Pandemic supply chain in your area

knucklegary

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This week I bought top sirloin $3.97 lb.. I look for the finger strip cuts. I'll purchase a large package then break down into smaller 2 steaks per freezer bag..
New York cuts will go on sale at $6 lb. When prices are so high, nobody's buying them then stores will put the on sales.. Works for me.
 

Hooked on Fenix

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The reason you’ll find steak temporarily on sale now is that a lot of farmers had to cull their herds because they couldn’t afford feed for their cows. Take advantage of it while you can, because with fewer cows, the prices will soon skyrocket.
 

turbodog

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+

Ask Putin what kind of games he will play w/ natural gas to Europe
& I'll give you a definitive answer.

everything comes down to oil/gas price.
_____________________________
Well, our Federal Reserve is a big factor too.

The herd I help dad manage... we don't have enough rain so the grazing fields are eaten down to a nub. Culled/sold ~20% of the herd week before last.

Depending on how much rain is received for the remainder of the year will determine final hay cutting yield which will determine how many head we can support over the winter.

But it ain't lookin' good.

The recent flooding rains have caused the fields to jump up... but now they need cutting/baling and too wet to enter with heavy equipment. Grass/hay quality declines if not cut/baled at the right time.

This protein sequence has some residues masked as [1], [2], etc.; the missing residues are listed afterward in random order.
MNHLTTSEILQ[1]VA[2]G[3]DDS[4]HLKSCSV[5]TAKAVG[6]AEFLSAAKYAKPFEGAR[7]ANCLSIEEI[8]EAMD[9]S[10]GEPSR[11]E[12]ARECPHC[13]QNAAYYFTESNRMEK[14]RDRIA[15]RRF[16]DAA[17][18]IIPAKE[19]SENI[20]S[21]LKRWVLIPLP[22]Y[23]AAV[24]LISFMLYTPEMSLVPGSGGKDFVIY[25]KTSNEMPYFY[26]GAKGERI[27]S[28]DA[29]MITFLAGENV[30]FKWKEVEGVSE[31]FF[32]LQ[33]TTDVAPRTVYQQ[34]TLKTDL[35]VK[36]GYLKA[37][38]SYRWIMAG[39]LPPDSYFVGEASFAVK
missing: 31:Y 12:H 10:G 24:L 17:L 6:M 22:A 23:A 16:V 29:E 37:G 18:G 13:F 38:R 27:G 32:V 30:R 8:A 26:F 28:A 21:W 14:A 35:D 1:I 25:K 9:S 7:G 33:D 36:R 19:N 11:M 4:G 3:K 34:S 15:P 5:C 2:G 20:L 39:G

scout24

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Last year this time, the farmers around me were doing a 3rd hay cutting this week. This year, about half have managed a very poor 2nd cutting by this same time. Looked more like cutting the lawn than the hay fields. Corn is terrible too, both feed and sweet. So little rain...
 

orbital

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^

Good points above.
Weather, commodity prices on everything, do matter alot.

Cargo shipping costs and/or then trucking those goods, really effect prices at the store.

If oil went to $70, and stayed there for a while, dot dot dot
 

knucklegary

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The herd I help dad manage... we don't have enough rain so the grazing fields are eaten down to a nub. Culled/sold ~20% of the herd week before last.

Depending on how much rain is received for the remainder of the year will determine final hay cutting yield which will determine how many head we can support over the winter.

But it ain't lookin' good.

The recent flooding rains have caused the fields to jump up... but now they need cutting/baling and too wet to enter with heavy equipment. Grass/hay quality declines if not cut/baled at the right time.
In wet conditions where heavy equipment can't be used, what about hand sickles?

Kernel will be up to the job, good workout for his obliques.
 

bykfixer

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In wet conditions where heavy equipment can't be used, what about hand sickles?

Kernel will be up to the job, good workout for his obliques.